Part 1 of 2: Notes on the conceptual background
I get my best thinking done in transit. In Shanghai, this means while riding the subway and/or walking; back in the US, commuting by car frequently proved productive. My research paper on Meng Chao & Li Huiniang was largely “written” on my daily commute to & from school; I had more than one epiphany (however small) while traversing the 52 between 805 and the 5, headed to Gilman Drive.
On one such occasion in the fall of 2009, I was pondering a paper for my historiography class on 20th century cultural history in China. I mostly focused on the problem of dichotomies and turned to a perennial favorite of mine – the introduction to Andrew Jones’ Yellow Music: Media Culture and Colonial Modernity in the Chinese Jazz Age (Duke, 2001). In the intro, which is (in my mind) the most sophisticated, readable, understandable, and flat-out useful explication on “colonial modernity” out there, he points out a couple of things that I’ve continued to trot out over the years. Most importantly, in describing jazz culture in Republican China (this can be extended much more broadly), Jones points out that we can’t simply see cultural production in terms of either/or – he notes the “folly” in understanding Chinese jazz as merely “an example of Western influence on Chinese musical forms,” or “Chinese” being “merely adjectival” (7). Instead, we “need to look at the ways in which both (and indeed all) parties have been and continue to be inextricably bound up in a larger and infinitely more complex process” (10).
From Jones’ Republican jazz, I hopped to my own area of research – post-1949 cultural production. Chen Xiaomei’s Acting the Right Part: Political Theater and Popular Drama in Contemporary China (Hawai’i, 2002) is a work I have serious reservations about, but she does at least underscore one point that any student of cultural issues in the PRC bumps up against: the idea that the socialist period “produced no works of ‘literary excellence’” is a “dismissal generally accepted by students of modern Chinese literature and culture” (20). Part of the idea that no cultural achievements were reached is that everything in the 1950s, ’60s, and ’70s was politicized, and politicization is somehow antithetical to art. I ran up against this while taking a course on “modern Chinese literary thought.” We read from Liang Qichao & other late Qing intellectuals up to 1949 … then picked back up in the 1980s. “Everything is political after ’49,” was one explanation on why we just chopped thirty years out of our study on the topic – as if politics magically disappeared after 1976 or 1979 or 1989 (they didn’t, obviously – nor were they introduced in ’49, hence the strangeness of using “politics” as an excuse. I would’ve been more comfortable if we’d just said, “It’s hyperpoliticized and kind of boring. Onwards to post-modernism!” Which can also be very dull, just in a different sort of way).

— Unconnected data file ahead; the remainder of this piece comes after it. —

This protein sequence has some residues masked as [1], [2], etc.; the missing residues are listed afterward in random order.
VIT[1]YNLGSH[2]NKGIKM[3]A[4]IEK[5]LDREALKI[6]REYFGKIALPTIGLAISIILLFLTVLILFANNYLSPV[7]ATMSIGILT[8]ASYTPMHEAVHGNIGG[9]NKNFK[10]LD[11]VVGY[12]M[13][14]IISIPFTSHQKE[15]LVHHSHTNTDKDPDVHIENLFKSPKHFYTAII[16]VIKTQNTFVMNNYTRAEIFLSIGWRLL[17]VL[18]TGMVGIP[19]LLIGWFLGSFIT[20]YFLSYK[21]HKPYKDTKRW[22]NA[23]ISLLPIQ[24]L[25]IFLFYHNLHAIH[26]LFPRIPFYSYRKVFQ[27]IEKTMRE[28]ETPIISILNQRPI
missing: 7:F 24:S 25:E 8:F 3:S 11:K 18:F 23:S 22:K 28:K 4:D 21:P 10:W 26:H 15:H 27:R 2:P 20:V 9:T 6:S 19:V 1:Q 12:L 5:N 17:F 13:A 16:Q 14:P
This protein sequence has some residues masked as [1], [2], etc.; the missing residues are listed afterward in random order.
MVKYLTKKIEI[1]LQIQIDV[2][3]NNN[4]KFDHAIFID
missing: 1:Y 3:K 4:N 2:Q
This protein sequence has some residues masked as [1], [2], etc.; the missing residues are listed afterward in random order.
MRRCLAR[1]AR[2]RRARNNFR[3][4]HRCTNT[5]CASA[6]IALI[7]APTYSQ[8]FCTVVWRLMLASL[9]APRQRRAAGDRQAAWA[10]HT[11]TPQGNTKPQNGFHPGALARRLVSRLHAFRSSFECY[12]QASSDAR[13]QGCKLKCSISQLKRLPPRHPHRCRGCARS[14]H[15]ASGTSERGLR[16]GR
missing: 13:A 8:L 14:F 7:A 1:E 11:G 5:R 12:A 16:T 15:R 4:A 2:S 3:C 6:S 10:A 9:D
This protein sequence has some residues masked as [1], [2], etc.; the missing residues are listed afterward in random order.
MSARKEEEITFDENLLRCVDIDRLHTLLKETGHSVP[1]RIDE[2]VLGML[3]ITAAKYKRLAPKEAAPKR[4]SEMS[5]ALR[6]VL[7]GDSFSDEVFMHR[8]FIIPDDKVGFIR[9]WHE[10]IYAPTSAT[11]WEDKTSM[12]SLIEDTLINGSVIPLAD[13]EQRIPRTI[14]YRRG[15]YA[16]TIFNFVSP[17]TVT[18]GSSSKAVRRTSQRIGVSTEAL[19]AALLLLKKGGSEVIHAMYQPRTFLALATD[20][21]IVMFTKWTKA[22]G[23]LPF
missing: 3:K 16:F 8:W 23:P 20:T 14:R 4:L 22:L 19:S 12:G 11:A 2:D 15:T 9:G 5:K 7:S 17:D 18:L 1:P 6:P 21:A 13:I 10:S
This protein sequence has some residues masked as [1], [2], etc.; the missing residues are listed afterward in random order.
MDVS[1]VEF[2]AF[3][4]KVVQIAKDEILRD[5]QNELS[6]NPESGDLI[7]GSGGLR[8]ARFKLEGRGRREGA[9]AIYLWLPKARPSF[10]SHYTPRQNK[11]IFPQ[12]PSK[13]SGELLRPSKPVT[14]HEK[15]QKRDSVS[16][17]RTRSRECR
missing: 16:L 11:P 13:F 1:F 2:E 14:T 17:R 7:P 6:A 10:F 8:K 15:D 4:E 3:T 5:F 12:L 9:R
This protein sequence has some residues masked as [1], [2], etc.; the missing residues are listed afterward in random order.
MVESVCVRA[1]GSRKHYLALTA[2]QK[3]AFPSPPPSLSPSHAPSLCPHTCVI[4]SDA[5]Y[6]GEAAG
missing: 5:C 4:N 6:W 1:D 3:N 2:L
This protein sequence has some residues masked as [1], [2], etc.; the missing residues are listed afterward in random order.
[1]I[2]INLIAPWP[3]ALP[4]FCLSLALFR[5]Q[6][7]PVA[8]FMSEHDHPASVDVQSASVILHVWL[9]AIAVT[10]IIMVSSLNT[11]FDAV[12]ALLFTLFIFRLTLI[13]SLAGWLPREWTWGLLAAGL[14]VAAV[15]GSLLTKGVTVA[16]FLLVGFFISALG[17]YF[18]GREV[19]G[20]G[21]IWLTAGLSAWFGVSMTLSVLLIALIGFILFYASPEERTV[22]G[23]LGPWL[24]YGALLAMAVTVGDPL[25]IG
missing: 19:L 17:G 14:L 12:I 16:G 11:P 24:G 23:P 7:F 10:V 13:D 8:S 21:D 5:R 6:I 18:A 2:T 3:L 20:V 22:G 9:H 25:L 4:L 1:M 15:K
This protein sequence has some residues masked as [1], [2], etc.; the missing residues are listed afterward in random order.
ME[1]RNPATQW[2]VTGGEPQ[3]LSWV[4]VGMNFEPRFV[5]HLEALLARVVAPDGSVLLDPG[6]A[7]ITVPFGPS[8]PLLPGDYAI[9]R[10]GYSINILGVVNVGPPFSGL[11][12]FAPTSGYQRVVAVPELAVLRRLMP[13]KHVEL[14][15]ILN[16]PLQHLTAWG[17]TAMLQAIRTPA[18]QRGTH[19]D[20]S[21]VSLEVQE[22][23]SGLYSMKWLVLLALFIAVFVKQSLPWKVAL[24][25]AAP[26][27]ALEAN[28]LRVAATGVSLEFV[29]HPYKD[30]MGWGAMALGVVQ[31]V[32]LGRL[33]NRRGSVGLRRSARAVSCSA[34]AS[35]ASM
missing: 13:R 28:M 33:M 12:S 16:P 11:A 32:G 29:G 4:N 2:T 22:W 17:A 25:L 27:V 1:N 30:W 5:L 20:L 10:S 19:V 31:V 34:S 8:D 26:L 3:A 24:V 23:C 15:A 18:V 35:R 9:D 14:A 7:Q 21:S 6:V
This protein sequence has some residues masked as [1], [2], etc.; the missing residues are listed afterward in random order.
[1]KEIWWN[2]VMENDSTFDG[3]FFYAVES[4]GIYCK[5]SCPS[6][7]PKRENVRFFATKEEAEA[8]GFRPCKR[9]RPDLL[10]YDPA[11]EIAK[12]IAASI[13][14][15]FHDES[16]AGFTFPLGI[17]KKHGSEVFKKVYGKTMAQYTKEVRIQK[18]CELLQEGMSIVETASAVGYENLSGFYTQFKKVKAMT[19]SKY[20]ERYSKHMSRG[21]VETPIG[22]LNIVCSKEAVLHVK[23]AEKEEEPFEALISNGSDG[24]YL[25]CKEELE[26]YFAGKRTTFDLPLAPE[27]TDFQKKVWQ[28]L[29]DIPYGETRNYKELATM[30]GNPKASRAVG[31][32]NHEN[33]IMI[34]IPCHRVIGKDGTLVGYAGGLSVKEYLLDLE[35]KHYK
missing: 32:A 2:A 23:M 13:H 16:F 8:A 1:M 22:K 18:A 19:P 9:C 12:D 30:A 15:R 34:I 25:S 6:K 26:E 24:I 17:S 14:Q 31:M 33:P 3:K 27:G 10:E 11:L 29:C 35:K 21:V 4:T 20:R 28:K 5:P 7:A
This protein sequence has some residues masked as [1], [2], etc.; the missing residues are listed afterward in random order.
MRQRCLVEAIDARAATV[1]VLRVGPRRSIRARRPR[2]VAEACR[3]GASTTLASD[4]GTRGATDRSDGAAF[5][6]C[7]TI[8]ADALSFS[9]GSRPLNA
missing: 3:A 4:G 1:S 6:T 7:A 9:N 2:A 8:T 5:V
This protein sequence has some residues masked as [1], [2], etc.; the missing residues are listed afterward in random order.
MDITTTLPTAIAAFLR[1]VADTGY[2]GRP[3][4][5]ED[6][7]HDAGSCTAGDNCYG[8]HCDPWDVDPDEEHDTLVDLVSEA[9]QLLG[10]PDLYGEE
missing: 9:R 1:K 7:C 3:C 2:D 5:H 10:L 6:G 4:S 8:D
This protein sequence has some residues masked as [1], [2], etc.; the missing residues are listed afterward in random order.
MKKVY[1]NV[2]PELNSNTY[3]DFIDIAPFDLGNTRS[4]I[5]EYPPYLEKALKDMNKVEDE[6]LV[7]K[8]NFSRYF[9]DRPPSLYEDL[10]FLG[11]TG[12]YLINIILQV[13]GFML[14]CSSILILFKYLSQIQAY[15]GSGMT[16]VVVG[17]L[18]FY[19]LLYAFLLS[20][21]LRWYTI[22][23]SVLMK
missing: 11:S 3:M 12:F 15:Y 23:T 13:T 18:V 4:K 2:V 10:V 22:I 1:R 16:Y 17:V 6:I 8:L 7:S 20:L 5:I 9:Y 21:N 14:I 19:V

In any case, the idea that the first few decades of the PRC were a cultural deadspace is one that still persists, though plenty of talented scholars have tackled this with aplomb. Certainly, politics are unavoidable – one of my favorite examples is a 1959 edition of The Peony Pavilion, where the beautifully written introduction spent eleven pages (nearly 1/3 of its page space) detailing the modern political merits, particularly the staunch anti-patriarchal and anti-Confucian character, of a play written in 1598. But at a conference last year, a more senior scholar kindly told a few of us fledgling PRC historians not to let anyone tell us that our sources are “just” propaganda – as if Qing and Republican archives aren’t stuffed full of it. He had a very worthwhile and valid point. I’m actually quite fascinated by the political hoops (like justifying study of one of the glittering achievements of Chinese drama on the basis of being anti-Confucian, anti-patriarchy, and anti-a-lot-of-other-bad-things) intellectuals and artists had to jump through in the socialist period, but we’ll return to that another day.
Back to driving. As I was turning over this problem of cultural deadspace in my mind, my thinking came around to the sort of problems future China scholars who study games and digital media were likely to face. And it came to me rather suddenly that this problem – the problem of large swaths of culture in Mainland China being dismissed out of hand – is actually going to get worse, not better. And it’s not because I think scholars are going to be dismissing post-1976 cultural developments as having no artistic value due to hyperpoliticization. Not quite. No, one of the problems I’m thinking of is respect for intellectual property rights, or lack thereof. One of the problems is shanzhai.